CP SDDL/SNV

B.P. 19, Lomié, Cameroon

Tel: (+871) 762104592

E-mail: snvcmpose@gcnet.cm

Ngola and Achip community forest, Cameroon

This forest has an area of 4 200 ha and stretches for 17 km in Cameroon’s Lomié District. It is a medium-altitude closed moist forest that has never been industrially harvested until now. This community forest belonging to the communities of Ngola and Achip villages is managed by a village development committee, the Balagbo, Pa’a, Bamouh Bankoho, Baka and Bodja Family Association. The stakeholders are the forest administration, local NGOs, young loggers, the Fets Federation and the people of the villages. It is estimated that there are 1 430 beneficiaries of forest management. The management objectives assigned to this community forest are the small-scale production and processing of timber, the production of NWFPs, implementation of joint microprojects, and ecotourism.

The first steps in preparing a simple management plan were taken in November 1998 with the technical support of the SDDL/SNV Project as a pilot experiment to develop a management model for community forests in Cameroon. The plan lists the activities to be carried out in the forest during the first five years of self-management.

An inventory of timber resources and various socio-economic surveys were carried out. Zoning of the community forest was established, with its division into three sectors (two primary forest sectors and one residential and agricultural sector). Demarcation of the zone was carried out. Rotation length was fixed at 24 years and annual potential in terms of area at 175 ha and in terms of volume at 1 000 m3 of lumber.

The simple management plan was approved, the management agreement signed, and the 2001–2002 annual report and 2001–2002 annual harvesting plan approved. Notification of the start of operations was signed, and harvesting and marketing activities carried out despite many difficulties with regard to the manner of harvesting. Activity reports have been produced, but the definitive management plan is still in course of preparation in close collaboration with the Dja Forest Studies Centre, specializing in forestry operations, and the Fets Federation through its strategic plan to install a mobile processing unit for the output of community forests in the Lomié and Dja region.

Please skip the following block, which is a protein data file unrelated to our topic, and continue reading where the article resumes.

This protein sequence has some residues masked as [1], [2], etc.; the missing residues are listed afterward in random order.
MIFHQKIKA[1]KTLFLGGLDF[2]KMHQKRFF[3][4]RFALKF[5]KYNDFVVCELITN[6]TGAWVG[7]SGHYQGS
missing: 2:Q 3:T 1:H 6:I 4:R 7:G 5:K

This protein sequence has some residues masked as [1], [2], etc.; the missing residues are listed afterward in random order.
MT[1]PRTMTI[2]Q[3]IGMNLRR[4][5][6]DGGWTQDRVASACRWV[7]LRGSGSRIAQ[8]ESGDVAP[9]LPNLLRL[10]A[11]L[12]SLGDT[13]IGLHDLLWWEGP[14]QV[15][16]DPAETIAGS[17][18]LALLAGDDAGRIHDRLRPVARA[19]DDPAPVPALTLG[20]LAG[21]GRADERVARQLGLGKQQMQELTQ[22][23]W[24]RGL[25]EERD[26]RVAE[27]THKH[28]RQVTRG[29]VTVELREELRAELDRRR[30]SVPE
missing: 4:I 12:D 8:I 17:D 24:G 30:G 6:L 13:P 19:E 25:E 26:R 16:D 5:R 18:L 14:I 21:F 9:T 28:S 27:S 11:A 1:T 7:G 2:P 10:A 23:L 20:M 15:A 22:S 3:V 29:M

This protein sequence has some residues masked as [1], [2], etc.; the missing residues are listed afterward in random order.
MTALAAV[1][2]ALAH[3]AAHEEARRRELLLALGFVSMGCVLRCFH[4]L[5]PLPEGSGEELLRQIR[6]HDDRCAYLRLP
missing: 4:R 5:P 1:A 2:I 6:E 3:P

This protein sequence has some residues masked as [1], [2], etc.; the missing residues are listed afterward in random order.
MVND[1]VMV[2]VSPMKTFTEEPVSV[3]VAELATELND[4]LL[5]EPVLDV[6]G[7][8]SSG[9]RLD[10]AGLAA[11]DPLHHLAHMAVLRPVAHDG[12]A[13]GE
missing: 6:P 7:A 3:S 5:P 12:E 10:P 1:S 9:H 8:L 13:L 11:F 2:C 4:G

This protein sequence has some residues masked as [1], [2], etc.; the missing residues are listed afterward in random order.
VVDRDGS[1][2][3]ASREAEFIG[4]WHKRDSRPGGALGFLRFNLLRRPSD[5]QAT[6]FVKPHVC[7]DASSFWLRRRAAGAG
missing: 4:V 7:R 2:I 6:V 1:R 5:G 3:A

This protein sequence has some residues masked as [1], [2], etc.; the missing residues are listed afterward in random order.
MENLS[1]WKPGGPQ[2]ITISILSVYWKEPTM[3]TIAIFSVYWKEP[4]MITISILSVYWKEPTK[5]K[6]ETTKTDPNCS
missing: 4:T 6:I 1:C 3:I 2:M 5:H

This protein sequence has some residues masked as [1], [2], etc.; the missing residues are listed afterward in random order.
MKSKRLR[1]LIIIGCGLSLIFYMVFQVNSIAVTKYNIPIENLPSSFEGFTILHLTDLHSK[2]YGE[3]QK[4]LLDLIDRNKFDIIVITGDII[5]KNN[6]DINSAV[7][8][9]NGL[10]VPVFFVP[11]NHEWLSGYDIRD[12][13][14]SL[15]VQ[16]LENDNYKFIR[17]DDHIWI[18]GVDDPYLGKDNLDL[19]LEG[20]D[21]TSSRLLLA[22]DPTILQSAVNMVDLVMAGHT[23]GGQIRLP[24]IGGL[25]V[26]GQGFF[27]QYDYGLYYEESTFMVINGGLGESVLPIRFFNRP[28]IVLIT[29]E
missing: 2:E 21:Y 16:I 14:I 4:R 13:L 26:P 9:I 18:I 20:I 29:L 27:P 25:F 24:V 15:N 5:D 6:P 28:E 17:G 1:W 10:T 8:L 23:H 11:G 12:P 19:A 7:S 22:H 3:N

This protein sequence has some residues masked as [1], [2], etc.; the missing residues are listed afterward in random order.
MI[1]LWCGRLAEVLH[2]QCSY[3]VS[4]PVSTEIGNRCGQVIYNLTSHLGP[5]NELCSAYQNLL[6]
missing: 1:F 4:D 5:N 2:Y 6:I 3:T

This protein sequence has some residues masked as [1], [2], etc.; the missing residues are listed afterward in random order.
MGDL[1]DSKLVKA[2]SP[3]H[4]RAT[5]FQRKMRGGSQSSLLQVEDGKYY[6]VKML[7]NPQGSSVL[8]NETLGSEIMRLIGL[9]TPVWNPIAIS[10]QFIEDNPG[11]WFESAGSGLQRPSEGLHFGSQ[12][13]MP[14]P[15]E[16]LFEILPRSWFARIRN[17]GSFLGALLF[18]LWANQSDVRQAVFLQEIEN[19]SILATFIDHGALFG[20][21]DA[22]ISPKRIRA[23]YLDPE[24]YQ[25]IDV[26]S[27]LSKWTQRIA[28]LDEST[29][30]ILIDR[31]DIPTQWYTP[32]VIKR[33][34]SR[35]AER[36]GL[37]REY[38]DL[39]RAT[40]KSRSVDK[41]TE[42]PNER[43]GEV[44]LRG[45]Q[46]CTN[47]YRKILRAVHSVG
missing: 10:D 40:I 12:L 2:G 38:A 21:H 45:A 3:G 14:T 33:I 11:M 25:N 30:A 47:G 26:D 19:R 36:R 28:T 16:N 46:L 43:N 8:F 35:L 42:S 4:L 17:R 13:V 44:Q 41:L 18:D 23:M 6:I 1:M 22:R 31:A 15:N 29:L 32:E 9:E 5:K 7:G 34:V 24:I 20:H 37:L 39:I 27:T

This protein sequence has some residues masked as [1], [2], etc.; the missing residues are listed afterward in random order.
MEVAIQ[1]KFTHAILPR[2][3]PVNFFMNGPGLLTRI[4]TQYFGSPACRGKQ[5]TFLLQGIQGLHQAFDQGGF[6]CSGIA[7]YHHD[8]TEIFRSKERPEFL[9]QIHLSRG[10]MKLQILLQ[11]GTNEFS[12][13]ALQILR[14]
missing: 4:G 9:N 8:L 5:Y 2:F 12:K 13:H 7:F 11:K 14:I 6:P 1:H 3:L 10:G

The conservation measures adopted are based on the twofold principle of continuing activities carried out exclusively by members of the community, particularly the supervised exercise of rights of use, the development of a community palm plantation, creeper removal and harvesting by the community itself in order to reduce the extensive damage caused by logging companies. A monitoring committee will also be set up for surveillance of the forest. A programme for the regeneration of degraded zones is at present under way, encompassing notably the carrying out of multiresource inventories and the identification of seed-trees.

Nomination proposed by:

Feu Théodore Andang, s/c B.P. 19, Lomié, Cameroon

Further information available from:

Ntsie Mikoua Hervé Omer Gbopaba/UPODEFC

s/c B.P. 19, Lomié, Cameroon

Tel: (+871) 7829929

E-mail: Ntsiemikoua@yahoo.fr

Nzienga-Mileme community forest, Cameroon

This State-owned natural closed moist forest covers 4 490 ha and has the status of a community forest. It is located in Lomié in eastern Cameroon and can be divided into three major sectors:

• a forest zone in the north with an area of 2 666 ha, made up of primary forest containing species providing timber (sapelli, iroko, etc.) and poles (moabi, wild mango, etc.); its main use is timber harvesting, with collecting, gathering, subsistence hunting and fishing as secondary uses;

• a residential and agropastoral zone of 340 ha that includes young secondary forest containing species providing timber (sapelli, iroko, etc.) and poles (moabi, wild mango, creepers, etc.); it is used mainly for slash-and-burn cultivation, fish farming, animal husbandry and small-scale timber harvesting; secondary uses are subsistence hunting, agriculture, animal husbandry, fishing and gathering;